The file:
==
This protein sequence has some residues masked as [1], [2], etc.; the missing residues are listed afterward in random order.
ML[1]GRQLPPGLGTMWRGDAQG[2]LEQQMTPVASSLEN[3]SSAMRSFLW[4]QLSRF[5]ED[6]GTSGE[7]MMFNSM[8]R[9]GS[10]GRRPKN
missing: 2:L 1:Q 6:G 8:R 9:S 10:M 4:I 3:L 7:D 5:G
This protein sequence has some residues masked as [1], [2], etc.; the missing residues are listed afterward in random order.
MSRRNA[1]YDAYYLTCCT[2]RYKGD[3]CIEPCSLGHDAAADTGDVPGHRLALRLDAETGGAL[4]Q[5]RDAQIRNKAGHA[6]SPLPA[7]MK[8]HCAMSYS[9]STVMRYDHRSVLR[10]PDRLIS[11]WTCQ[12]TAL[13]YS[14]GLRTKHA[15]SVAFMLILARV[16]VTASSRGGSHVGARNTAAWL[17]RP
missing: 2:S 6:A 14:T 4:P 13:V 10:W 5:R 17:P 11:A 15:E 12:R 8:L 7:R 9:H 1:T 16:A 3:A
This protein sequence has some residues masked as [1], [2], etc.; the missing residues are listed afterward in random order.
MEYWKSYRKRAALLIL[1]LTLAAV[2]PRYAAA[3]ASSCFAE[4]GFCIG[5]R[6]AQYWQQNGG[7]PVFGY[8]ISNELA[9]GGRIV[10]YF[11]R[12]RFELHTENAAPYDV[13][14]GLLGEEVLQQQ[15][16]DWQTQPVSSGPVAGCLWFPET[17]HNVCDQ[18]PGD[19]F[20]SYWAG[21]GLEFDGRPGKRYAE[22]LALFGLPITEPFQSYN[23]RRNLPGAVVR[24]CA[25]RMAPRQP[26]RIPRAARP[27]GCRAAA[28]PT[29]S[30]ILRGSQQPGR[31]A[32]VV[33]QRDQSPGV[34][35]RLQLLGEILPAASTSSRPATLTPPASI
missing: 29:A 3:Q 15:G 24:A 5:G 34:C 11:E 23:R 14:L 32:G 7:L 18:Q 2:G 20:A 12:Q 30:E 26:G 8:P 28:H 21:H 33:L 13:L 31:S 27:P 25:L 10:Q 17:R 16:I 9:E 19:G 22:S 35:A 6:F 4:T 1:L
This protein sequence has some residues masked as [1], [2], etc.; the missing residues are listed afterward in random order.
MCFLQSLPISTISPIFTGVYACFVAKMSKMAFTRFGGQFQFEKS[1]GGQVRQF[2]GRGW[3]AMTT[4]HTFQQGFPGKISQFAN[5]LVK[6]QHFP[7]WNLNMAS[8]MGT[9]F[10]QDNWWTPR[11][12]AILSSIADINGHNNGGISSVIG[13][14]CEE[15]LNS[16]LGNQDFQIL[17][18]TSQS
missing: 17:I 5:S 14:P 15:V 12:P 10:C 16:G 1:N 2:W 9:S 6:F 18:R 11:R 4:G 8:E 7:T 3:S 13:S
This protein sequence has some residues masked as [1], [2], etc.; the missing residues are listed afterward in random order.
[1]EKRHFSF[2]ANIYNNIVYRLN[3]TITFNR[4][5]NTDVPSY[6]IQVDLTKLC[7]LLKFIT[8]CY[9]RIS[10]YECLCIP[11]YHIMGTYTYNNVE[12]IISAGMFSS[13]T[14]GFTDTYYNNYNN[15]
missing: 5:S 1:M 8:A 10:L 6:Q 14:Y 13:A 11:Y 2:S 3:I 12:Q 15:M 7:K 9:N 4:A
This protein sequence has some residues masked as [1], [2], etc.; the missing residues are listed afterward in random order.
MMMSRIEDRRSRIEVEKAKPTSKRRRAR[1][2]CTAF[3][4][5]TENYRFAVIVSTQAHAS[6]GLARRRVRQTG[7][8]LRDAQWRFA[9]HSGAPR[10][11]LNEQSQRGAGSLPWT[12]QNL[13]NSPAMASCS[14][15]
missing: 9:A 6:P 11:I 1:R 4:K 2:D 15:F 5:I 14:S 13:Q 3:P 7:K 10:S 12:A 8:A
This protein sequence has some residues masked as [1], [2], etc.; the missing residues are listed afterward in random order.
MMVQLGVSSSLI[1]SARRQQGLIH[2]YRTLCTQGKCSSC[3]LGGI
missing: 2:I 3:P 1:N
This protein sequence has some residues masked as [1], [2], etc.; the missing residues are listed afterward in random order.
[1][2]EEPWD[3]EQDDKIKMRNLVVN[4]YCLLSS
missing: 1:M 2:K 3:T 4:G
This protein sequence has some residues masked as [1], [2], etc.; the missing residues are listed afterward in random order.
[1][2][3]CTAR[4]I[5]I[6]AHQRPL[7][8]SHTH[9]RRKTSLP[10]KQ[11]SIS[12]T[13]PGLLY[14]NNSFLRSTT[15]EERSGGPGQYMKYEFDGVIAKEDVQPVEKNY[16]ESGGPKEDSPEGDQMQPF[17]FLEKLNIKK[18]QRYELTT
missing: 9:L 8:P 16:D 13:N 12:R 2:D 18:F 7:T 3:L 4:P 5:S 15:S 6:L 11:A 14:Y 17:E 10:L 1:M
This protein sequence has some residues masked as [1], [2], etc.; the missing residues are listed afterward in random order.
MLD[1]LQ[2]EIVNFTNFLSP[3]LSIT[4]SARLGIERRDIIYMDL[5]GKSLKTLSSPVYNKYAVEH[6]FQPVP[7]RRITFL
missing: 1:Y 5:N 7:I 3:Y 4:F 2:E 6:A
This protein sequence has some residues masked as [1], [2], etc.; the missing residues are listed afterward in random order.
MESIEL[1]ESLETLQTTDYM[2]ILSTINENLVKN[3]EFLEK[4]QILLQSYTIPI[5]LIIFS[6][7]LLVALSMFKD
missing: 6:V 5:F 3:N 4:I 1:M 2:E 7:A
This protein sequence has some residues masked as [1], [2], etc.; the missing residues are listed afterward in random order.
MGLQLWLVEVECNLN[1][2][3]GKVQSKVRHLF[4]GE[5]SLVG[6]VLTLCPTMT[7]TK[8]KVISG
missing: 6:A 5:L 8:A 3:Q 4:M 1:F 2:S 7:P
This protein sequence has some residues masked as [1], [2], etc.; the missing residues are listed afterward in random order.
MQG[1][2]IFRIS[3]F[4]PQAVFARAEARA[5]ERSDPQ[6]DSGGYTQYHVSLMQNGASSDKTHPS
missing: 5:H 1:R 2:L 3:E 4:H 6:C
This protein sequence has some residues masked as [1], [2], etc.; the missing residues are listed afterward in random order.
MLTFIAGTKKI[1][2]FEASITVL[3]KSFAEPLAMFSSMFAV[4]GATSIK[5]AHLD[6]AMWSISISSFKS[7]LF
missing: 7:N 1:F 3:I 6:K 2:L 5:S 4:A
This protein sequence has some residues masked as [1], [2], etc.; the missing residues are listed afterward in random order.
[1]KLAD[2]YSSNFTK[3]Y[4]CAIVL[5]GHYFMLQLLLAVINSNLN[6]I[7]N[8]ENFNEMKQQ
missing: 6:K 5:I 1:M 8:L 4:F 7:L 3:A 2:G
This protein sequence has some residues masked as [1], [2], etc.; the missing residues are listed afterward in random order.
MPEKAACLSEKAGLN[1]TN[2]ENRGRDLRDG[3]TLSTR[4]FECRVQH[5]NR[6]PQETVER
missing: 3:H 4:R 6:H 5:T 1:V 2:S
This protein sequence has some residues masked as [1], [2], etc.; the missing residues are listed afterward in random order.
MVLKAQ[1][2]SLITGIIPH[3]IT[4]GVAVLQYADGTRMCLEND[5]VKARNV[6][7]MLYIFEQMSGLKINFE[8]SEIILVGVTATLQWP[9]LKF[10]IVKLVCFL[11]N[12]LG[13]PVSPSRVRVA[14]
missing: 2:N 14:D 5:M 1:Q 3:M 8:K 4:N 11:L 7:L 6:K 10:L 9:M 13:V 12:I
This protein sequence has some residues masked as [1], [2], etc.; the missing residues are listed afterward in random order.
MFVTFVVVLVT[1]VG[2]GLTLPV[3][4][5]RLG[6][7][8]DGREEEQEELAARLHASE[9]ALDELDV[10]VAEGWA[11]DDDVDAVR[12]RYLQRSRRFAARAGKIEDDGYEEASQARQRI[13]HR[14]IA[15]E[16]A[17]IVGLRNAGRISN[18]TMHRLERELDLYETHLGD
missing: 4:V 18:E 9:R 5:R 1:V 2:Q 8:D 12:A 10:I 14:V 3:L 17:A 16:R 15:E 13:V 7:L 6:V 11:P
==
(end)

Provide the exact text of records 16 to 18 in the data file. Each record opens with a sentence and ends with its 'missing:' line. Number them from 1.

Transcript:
This protein sequence has some residues masked as [1], [2], etc.; the missing residues are listed afterward in random order.
MPEKAACLSEKAGLN[1]TN[2]ENRGRDLRDG[3]TLSTR[4]FECRVQH[5]NR[6]PQETVER
missing: 3:H 4:R 6:H 5:T 1:V 2:S
This protein sequence has some residues masked as [1], [2], etc.; the missing residues are listed afterward in random order.
MVLKAQ[1][2]SLITGIIPH[3]IT[4]GVAVLQYADGTRMCLEND[5]VKARNV[6][7]MLYIFEQMSGLKINFE[8]SEIILVGVTATLQWP[9]LKF[10]IVKLVCFL[11]N[12]LG[13]PVSPSRVRVA[14]
missing: 2:N 14:D 5:M 1:Q 3:M 8:K 4:N 11:L 7:L 6:K 10:L 9:M 13:V 12:I
This protein sequence has some residues masked as [1], [2], etc.; the missing residues are listed afterward in random order.
MFVTFVVVLVT[1]VG[2]GLTLPV[3][4][5]RLG[6][7][8]DGREEEQEELAARLHASE[9]ALDELDV[10]VAEGWA[11]DDDVDAVR[12]RYLQRSRRFAARAGKIEDDGYEEASQARQRI[13]HR[14]IA[15]E[16]A[17]IVGLRNAGRISN[18]TMHRLERELDLYETHLGD
missing: 4:V 18:E 9:R 5:R 1:V 2:Q 8:D 12:A 10:I 14:V 3:L 17:A 16:R 15:E 13:V 7:L 6:V 11:P